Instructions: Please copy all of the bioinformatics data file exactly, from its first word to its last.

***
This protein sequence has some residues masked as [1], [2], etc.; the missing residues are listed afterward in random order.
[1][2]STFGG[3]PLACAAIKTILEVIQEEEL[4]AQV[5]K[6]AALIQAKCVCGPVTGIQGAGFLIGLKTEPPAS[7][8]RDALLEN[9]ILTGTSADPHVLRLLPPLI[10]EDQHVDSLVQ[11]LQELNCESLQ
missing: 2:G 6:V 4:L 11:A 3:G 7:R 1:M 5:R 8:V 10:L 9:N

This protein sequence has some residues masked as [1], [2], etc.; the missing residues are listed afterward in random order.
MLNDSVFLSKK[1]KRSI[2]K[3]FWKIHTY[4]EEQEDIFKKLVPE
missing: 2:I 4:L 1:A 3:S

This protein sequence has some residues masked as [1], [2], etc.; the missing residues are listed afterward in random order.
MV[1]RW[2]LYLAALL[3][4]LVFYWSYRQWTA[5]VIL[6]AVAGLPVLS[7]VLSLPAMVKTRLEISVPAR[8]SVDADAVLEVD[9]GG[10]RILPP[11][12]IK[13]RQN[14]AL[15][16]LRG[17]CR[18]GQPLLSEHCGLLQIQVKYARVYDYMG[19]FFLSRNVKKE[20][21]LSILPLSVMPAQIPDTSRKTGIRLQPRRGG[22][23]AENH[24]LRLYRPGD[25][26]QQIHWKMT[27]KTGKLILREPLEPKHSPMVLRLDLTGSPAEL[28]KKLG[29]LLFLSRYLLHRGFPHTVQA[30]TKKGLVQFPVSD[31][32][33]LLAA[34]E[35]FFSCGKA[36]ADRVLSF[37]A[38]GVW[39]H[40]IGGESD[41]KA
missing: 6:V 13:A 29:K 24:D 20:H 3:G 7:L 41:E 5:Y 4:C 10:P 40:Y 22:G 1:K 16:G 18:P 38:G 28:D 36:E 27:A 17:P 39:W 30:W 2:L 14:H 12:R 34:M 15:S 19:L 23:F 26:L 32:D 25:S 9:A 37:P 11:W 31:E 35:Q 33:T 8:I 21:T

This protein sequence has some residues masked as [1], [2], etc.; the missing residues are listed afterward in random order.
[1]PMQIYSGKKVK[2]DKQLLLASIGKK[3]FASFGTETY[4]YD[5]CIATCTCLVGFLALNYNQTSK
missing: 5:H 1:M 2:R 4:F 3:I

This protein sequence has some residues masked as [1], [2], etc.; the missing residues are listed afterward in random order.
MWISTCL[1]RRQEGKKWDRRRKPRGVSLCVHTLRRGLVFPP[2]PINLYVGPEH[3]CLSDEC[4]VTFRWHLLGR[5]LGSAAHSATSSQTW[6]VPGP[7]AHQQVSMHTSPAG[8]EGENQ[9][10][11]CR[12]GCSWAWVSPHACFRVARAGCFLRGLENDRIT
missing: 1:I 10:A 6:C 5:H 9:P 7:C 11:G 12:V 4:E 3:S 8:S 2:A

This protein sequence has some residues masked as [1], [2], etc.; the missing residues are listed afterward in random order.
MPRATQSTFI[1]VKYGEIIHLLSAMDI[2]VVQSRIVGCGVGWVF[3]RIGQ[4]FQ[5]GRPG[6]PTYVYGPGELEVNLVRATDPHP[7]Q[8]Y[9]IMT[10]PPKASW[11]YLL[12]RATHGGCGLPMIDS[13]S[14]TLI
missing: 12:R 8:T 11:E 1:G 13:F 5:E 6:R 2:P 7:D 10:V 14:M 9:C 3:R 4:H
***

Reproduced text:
This protein sequence has some residues masked as [1], [2], etc.; the missing residues are listed afterward in random order.
[1][2]STFGG[3]PLACAAIKTILEVIQEEEL[4]AQV[5]K[6]AALIQAKCVCGPVTGIQGAGFLIGLKTEPPAS[7][8]RDALLEN[9]ILTGTSADPHVLRLLPPLI[10]EDQHVDSLVQ[11]LQELNCESLQ
missing: 2:G 6:V 4:L 11:A 3:G 7:R 1:M 5:R 8:V 10:L 9:N

This protein sequence has some residues masked as [1], [2], etc.; the missing residues are listed afterward in random order.
MLNDSVFLSKK[1]KRSI[2]K[3]FWKIHTY[4]EEQEDIFKKLVPE
missing: 2:I 4:L 1:A 3:S

This protein sequence has some residues masked as [1], [2], etc.; the missing residues are listed afterward in random order.
MV[1]RW[2]LYLAALL[3][4]LVFYWSYRQWTA[5]VIL[6]AVAGLPVLS[7]VLSLPAMVKTRLEISVPAR[8]SVDADAVLEVD[9]GG[10]RILPP[11][12]IK[13]RQN[14]AL[15][16]LRG[17]CR[18]GQPLLSEHCGLLQIQVKYARVYDYMG[19]FFLSRNVKKE[20][21]LSILPLSVMPAQIPDTSRKTGIRLQPRRGG[22][23]AENH[24]LRLYRPGD[25][26]QQIHWKMT[27]KTGKLILREPLEPKHSPMVLRLDLTGSPAEL[28]KKLG[29]LLFLSRYLLHRGFPHTVQA[30]TKKGLVQFPVSD[31][32][33]LLAA[34]E[35]FFSCGKA[36]ADRVLSF[37]A[38]GVW[39]H[40]IGGESD[41]KA
missing: 6:V 13:A 29:K 24:D 20:H 3:G 7:L 41:E 5:Y 4:C 10:P 40:Y 22:G 1:K 16:G 18:P 38:G 28:D 36:E 27:A 17:P 39:W 30:W 2:L 14:H 12:R 34:M 15:S 19:L 23:F 26:L 32:D 25:S 9:A 37:P 11:W 31:E 35:Q 33:T 8:I 21:T

This protein sequence has some residues masked as [1], [2], etc.; the missing residues are listed afterward in random order.
[1]PMQIYSGKKVK[2]DKQLLLASIGKK[3]FASFGTETY[4]YD[5]CIATCTCLVGFLALNYNQTSK
missing: 5:H 1:M 2:R 4:F 3:I

This protein sequence has some residues masked as [1], [2], etc.; the missing residues are listed afterward in random order.
MWISTCL[1]RRQEGKKWDRRRKPRGVSLCVHTLRRGLVFPP[2]PINLYVGPEH[3]CLSDEC[4]VTFRWHLLGR[5]LGSAAHSATSSQTW[6]VPGP[7]AHQQVSMHTSPAG[8]EGENQ[9][10][11]CR[12]GCSWAWVSPHACFRVARAGCFLRGLENDRIT
missing: 1:I 10:A 6:C 5:H 9:P 7:C 11:G 12:V 4:E 3:S 8:S 2:A

This protein sequence has some residues masked as [1], [2], etc.; the missing residues are listed afterward in random order.
MPRATQSTFI[1]VKYGEIIHLLSAMDI[2]VVQSRIVGCGVGWVF[3]RIGQ[4]FQ[5]GRPG[6]PTYVYGPGELEVNLVRATDPHP[7]Q[8]Y[9]IMT[10]PPKASW[11]YLL[12]RATHGGCGLPMIDS[13]S[14]TLI
missing: 12:R 8:T 11:E 1:G 13:F 5:E 6:R 2:P 7:D 10:V 14:M 9:C 3:R 4:H